EnterpriseOne

The EnterpriseOne category will include all posts and pages pertaining to EnterpriseOne.

JD Edwards EnterpriseOne Tools Release 9.2.1.4

https://i2.wp.com/e1tips.com/wp-content/uploads/2017/07/cropped-information-technology-page.jpg?resize=600%2C286

Just in case you missed it, the latest JD Edwards EnterpriseOne Tools Release is now generally available.

As with most new releases, there are some interesting features included: enhancements to EnterpriseOne Search, new Orchestration capabilities, additional flexibility for Media Object storage, and platform certifications.

However, there are a couple things that I think are especially interesting:

  • “Rather than being licensed as a discrete product, the usage of Orchestrator is now included as part of JD Edwards EnterpriseOne Core Tools and Infrastructure.”
    • That’s right! The way I read this is that if you are licensed for JDE Core Tools & Infrastructure, you are now licensed for Orchestrator. Good news if you’ve been on the fence about using this new technology or don’t have a big enough project to make the licensing worth it.
  • You can now store Media Objects on the file system or in the database which enables you to upgrade to TR 9.2.1.4 without re-writing existing Medio Object integrations.

It’s great to see all the improvements that are being made.

What do you think is the most compelling improvement to get you to upgrade?

Activate Callstack Dump From Server Manager

Server_Manager-Enterprise_Server_Processes

While doing some not-so-fun troubleshooting, we needed to get a callstack dump from a Call Object Kernel that was going into a zombie state. I hate those things!

Anyway, follow the steps below to get a callstack dump from Oracle JD Edwards EnterpriseOne Enterprise Server:

  1. Within the Network and Queue Settings configuration, verify Jdenet_n Signal Handler is enabled.
    Server_Manager-Network_Queue_Settings
  2. Set the Create Kernel Process Dumps to Create Kernel Dumps
    Server_Manager-Network_Queue_Settings2
  3. When a call object kernel crashes (zombie) locate it in Server Manager and open the jde.log.
  4. Scroll down to the bottom and you will see an entry related to a dump file. On a Windows Server, the entry will tell you exactly where the file is located. For Linux and Unix locate the dump file in the same directory as the parent logs files.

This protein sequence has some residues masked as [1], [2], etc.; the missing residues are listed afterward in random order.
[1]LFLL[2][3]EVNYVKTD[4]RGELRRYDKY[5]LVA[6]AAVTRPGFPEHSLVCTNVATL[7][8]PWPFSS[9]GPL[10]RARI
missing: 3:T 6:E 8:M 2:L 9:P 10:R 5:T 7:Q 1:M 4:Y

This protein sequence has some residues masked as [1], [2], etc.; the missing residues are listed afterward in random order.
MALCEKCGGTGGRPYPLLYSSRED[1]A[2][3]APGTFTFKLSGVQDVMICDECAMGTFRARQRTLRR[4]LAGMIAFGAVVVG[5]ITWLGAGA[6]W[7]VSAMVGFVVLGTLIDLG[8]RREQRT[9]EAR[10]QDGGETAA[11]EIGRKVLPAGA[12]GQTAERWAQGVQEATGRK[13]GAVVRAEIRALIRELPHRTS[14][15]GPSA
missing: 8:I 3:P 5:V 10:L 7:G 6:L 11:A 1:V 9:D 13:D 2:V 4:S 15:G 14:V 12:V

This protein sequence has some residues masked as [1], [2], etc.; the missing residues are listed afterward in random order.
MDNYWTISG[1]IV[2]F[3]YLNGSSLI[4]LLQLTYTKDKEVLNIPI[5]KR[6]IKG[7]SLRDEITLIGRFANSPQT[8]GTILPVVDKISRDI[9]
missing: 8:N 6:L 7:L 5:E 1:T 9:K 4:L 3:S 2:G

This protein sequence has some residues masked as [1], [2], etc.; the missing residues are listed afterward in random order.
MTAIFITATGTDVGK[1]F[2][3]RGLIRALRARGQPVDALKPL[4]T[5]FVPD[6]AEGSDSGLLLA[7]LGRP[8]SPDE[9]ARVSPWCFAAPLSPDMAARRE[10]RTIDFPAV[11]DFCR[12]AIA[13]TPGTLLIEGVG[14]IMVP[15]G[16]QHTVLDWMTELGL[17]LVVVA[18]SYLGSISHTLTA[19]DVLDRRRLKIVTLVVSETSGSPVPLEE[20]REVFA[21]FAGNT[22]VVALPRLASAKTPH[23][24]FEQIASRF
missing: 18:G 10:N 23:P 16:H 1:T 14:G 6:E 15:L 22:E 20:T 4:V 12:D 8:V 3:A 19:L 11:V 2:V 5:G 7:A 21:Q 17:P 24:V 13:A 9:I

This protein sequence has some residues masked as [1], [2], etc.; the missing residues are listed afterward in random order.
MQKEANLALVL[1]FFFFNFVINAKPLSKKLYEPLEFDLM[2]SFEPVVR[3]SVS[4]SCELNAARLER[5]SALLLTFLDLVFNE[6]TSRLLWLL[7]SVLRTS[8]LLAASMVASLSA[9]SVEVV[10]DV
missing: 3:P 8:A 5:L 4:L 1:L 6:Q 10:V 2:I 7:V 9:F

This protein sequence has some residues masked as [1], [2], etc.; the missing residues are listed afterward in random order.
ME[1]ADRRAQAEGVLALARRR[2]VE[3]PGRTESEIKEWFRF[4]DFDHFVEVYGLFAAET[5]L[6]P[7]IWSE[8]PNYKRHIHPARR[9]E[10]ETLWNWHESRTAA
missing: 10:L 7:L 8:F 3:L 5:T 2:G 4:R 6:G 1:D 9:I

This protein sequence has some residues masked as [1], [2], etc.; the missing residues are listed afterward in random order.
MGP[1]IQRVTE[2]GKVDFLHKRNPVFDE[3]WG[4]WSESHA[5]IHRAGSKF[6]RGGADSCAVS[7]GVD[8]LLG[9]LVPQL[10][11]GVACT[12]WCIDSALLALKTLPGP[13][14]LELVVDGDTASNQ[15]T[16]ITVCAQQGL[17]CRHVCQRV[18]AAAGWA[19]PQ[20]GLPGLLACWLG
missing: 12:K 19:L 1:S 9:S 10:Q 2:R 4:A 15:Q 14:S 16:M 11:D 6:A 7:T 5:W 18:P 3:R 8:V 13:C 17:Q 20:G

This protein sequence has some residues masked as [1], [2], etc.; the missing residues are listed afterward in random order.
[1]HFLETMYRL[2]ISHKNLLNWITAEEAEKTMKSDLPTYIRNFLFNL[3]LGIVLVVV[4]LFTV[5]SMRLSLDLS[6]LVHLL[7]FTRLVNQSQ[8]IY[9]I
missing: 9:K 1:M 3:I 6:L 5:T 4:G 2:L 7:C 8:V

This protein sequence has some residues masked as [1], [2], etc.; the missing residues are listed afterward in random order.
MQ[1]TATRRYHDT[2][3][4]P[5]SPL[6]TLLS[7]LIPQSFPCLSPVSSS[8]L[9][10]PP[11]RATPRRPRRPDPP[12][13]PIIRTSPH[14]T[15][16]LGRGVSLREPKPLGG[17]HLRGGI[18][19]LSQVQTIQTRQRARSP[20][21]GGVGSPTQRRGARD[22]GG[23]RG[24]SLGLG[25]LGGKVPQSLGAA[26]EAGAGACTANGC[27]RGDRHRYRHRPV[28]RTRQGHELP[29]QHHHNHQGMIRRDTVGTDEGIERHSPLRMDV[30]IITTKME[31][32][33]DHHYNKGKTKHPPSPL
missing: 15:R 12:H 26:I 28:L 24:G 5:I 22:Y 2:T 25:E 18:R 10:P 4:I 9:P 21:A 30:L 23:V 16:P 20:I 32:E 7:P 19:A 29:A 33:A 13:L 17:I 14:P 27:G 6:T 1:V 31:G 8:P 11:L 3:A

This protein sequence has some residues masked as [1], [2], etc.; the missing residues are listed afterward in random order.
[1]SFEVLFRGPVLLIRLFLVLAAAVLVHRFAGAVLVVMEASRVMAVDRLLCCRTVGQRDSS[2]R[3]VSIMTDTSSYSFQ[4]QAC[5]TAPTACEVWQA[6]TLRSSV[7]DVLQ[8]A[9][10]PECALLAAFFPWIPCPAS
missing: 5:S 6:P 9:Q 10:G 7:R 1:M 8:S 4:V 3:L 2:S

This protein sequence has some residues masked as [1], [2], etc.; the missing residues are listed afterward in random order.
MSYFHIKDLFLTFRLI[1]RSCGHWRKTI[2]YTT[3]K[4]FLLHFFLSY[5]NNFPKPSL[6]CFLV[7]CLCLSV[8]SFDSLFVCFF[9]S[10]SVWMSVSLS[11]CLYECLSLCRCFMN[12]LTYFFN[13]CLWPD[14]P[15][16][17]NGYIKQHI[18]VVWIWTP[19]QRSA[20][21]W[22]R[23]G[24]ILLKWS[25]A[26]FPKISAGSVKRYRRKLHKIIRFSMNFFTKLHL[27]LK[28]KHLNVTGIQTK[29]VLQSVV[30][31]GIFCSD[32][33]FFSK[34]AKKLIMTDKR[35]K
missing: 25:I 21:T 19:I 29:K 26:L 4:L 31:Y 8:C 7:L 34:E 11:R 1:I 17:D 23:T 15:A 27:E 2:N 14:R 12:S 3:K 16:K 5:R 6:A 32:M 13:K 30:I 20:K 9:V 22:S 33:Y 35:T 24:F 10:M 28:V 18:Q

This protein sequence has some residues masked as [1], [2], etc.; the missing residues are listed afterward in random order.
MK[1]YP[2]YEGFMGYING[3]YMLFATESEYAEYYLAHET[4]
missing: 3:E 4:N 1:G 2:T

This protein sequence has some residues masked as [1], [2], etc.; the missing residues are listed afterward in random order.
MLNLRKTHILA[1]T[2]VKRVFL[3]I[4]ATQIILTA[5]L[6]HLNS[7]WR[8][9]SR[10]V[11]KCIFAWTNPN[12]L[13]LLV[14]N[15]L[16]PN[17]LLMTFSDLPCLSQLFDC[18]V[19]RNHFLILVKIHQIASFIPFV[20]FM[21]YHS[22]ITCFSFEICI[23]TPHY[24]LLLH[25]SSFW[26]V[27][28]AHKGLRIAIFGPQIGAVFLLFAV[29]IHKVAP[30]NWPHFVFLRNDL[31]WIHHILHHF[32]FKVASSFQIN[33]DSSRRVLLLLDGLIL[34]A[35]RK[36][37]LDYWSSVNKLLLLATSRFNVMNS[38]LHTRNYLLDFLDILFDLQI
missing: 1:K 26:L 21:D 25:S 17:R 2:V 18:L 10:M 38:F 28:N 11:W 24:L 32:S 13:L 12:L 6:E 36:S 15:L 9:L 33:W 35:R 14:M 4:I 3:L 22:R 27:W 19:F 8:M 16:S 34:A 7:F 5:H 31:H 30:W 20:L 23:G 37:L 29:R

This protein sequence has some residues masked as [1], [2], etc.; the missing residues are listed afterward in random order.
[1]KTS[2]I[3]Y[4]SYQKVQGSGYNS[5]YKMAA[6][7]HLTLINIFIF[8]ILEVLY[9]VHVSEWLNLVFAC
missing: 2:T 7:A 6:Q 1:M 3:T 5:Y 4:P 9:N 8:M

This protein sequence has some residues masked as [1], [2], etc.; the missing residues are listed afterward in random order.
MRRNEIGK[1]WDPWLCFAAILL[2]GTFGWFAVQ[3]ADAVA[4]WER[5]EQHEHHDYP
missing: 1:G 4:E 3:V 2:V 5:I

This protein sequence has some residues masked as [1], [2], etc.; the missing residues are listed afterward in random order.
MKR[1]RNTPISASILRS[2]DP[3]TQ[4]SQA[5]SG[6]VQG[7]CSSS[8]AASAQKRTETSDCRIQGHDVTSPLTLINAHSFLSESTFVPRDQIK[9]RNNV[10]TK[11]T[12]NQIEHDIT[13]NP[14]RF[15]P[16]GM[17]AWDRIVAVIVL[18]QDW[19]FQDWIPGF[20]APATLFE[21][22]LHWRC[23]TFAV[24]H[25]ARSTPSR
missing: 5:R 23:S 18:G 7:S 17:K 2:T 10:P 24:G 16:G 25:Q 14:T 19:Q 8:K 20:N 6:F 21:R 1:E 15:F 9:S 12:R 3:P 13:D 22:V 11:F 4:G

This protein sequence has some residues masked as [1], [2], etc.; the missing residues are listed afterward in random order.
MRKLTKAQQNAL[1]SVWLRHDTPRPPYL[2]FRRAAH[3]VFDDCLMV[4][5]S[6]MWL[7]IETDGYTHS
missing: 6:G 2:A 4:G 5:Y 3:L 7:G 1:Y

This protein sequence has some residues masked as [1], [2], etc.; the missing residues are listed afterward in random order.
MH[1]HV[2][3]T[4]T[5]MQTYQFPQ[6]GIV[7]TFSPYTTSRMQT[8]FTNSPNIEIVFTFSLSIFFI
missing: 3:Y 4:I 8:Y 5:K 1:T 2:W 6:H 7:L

Now, the fun part you get to try and figure out what happened.

Do you have any tips when it comes to getting or reading dmp files?

Submit a Tip or Trick

ESU Installation Comparison Using SQL

oracle-sql-developer

If your JDE EnterpriseOne installation has been installed for more than oh, 2 weeks your pathcodes have obviously gotten out-of-sync. Ok, maybe it’s not that bad, but DV and PY can become much different than PD faster than a three-legged fox in a hen house. Is that fast? I don’t know, but it doesn’t take long. There are many reasons as to why the pathcodes get out-of-sync:

  • Testing an ESU without cleaning up after it didn’t resolve the issue
  • Forgetting about an ESU that was installed in DV or PY
  • Developers being slow to do retro-fits

Now, Developers, don’t get upset. I love developers. They provide job security for CNC Admins! Now come on I’m just hackin’ on ya.

You can use SQL Developer to connect to the E1Local database.

The SQL I used to compare the ESU installations between pathcodes is below. This example tells us which ESUs are in PY910 but not in PD910. The SDSUDET=’90’ indicates that the ESU has been installed in that pathcode.

select sdpkgname as ESUNAME from f9671
where sdsudfut2='PY910' and sdsudet = '90'
minus
select sdpkgname as ESUNAME from f9671
where sdsudfut2='PD910' and sdsudet = '90'

Any other quick and dirty SQLs that you use to report on ESUs? Please leave them in the comments below.

How To Start SQLPlus From The Linux Command Line

Run the following commands from the Linux command line to start SQLPlus:

export ORACLE_HOME=/path/to/install/dir
export PATH=$PATH:$ORACLE_HOME/bin
sqlplus

 

 

3 Ways To Find Your Oracle Weblogic Version

There are at least 3 different ways to find the version of Oracle Weblogic Server that you are running:

  1. Using the registry.xml file located in your MW_HOME directory.
    • example: /u01/weblogic/Oracle/Middleware or E:\Oracle\Middleware
    • Look for a line similar to:
      <component name=”WebLogic Server” version=”10.3.4.0″ InstallDir=”/u01/weblogic/Oracle/Middleware/wlserver_10.3″&gt;
  2. Using the .product.properties file located in your WLS_HOME directory.
    • example: /u01/weblogic/Oracle/Middleware/wlserver_10.3 or E:\Oracle\Middleware\wlserver_10.3
    • Look for a line similar to:
      WLS_PRODUCT_VERSION=10.3.4.0
  3. Using the Oracle Weblogic Server Administration Console
    • Use the left hand menu to navigate to Environment -&gt; Servers. Then, click the [Monitoring] tab. You should see a screen similar to the one below:
      Oracle Weblogic Server Administration Console